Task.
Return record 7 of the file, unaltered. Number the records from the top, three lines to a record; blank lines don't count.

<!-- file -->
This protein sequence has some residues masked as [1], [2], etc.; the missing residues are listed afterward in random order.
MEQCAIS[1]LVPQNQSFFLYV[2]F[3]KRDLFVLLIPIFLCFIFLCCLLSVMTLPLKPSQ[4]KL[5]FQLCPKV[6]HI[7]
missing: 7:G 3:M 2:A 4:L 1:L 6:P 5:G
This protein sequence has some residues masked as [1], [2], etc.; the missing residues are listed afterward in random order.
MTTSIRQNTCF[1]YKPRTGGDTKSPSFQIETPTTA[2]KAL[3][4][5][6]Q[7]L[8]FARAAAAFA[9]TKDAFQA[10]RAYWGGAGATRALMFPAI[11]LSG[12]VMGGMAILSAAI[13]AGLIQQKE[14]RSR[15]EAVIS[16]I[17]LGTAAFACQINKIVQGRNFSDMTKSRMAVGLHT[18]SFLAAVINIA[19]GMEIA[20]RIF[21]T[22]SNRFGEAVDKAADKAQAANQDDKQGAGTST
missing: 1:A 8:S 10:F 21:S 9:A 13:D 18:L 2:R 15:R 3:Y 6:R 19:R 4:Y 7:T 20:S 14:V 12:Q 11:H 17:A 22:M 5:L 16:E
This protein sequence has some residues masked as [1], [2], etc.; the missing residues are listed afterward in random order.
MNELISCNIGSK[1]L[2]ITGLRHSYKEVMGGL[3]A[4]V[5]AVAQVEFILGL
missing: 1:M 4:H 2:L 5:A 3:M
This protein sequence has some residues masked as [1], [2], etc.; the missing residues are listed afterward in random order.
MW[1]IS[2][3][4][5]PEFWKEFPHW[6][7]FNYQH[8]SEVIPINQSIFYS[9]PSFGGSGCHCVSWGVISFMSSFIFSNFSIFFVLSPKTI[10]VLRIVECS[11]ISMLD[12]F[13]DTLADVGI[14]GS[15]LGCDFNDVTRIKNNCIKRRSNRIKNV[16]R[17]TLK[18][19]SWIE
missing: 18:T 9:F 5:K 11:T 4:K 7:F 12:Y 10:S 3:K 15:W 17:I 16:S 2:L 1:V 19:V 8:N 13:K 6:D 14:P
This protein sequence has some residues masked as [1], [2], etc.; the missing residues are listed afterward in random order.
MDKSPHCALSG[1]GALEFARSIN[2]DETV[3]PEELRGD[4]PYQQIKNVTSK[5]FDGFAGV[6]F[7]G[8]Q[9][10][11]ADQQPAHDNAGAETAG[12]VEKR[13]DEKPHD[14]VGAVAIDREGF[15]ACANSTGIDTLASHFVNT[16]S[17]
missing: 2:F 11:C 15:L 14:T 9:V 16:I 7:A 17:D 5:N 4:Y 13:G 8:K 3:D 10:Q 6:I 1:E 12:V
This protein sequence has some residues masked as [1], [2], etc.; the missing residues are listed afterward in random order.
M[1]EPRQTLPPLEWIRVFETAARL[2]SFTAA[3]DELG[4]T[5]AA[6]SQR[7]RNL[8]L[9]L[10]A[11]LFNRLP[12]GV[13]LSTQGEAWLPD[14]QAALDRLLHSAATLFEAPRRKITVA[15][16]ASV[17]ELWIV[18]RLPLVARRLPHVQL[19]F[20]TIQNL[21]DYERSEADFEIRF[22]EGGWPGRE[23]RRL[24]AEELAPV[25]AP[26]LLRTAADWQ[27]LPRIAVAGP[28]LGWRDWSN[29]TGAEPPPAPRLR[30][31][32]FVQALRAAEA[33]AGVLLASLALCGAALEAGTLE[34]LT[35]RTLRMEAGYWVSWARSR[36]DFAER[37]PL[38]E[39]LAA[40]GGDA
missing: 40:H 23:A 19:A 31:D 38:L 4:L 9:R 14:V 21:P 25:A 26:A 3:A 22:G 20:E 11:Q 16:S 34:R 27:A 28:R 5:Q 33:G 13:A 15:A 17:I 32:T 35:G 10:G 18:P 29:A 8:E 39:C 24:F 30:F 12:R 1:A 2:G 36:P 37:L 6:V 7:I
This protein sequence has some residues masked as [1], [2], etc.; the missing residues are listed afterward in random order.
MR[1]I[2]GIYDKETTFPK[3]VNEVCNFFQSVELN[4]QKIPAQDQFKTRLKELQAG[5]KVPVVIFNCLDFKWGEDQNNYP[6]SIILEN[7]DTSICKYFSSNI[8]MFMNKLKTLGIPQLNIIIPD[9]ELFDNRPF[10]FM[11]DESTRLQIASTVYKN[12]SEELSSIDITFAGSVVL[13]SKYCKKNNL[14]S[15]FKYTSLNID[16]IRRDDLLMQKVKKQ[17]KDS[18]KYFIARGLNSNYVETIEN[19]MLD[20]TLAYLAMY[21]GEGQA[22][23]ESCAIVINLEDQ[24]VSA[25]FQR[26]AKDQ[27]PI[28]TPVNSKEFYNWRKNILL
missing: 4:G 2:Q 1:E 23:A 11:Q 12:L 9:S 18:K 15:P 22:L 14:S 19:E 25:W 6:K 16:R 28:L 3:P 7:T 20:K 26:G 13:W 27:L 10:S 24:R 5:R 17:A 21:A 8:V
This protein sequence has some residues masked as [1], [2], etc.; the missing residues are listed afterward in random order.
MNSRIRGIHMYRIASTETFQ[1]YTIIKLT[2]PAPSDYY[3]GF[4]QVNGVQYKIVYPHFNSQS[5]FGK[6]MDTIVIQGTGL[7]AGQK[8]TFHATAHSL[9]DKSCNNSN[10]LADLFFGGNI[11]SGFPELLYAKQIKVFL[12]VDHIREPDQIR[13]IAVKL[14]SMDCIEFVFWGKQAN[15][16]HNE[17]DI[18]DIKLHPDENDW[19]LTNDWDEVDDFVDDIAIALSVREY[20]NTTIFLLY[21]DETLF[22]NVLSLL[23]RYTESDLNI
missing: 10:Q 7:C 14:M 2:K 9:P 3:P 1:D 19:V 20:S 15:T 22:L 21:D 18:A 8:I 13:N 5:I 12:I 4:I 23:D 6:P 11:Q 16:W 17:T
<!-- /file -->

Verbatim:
This protein sequence has some residues masked as [1], [2], etc.; the missing residues are listed afterward in random order.
MR[1]I[2]GIYDKETTFPK[3]VNEVCNFFQSVELN[4]QKIPAQDQFKTRLKELQAG[5]KVPVVIFNCLDFKWGEDQNNYP[6]SIILEN[7]DTSICKYFSSNI[8]MFMNKLKTLGIPQLNIIIPD[9]ELFDNRPF[10]FM[11]DESTRLQIASTVYKN[12]SEELSSIDITFAGSVVL[13]SKYCKKNNL[14]S[15]FKYTSLNID[16]IRRDDLLMQKVKKQ[17]KDS[18]KYFIARGLNSNYVETIEN[19]MLD[20]TLAYLAMY[21]GEGQA[22][23]ESCAIVINLEDQ[24]VSA[25]FQR[26]AKDQ[27]PI[28]TPVNSKEFYNWRKNILL
missing: 4:G 2:Q 1:E 23:A 11:Q 12:L 9:S 18:K 15:P 22:L 14:S 19:E 25:W 6:K 16:R 28:L 3:P 7:T 20:K 26:G 13:W 27:L 10:S 24:R 5:R 17:A 21:A 8:V